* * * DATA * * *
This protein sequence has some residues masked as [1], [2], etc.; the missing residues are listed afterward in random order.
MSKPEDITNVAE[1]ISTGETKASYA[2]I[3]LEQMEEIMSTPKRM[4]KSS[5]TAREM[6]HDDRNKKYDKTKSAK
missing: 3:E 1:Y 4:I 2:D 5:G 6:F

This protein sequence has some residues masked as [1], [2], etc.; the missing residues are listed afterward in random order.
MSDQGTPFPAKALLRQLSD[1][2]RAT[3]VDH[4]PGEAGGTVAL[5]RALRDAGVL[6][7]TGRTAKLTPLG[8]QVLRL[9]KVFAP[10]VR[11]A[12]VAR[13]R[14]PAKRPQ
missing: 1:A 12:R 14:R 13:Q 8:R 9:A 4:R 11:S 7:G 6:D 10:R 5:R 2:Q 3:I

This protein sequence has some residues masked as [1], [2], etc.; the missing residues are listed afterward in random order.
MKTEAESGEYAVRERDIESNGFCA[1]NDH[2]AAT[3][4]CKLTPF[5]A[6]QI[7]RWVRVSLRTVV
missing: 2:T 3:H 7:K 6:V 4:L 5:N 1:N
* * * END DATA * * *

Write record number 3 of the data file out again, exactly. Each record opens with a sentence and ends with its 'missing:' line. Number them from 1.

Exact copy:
This protein sequence has some residues masked as [1], [2], etc.; the missing residues are listed afterward in random order.
MKTEAESGEYAVRERDIESNGFCA[1]NDH[2]AAT[3][4]CKLTPF[5]A[6]QI[7]RWVRVSLRTVV
missing: 2:T 3:H 7:K 6:V 4:L 5:N 1:N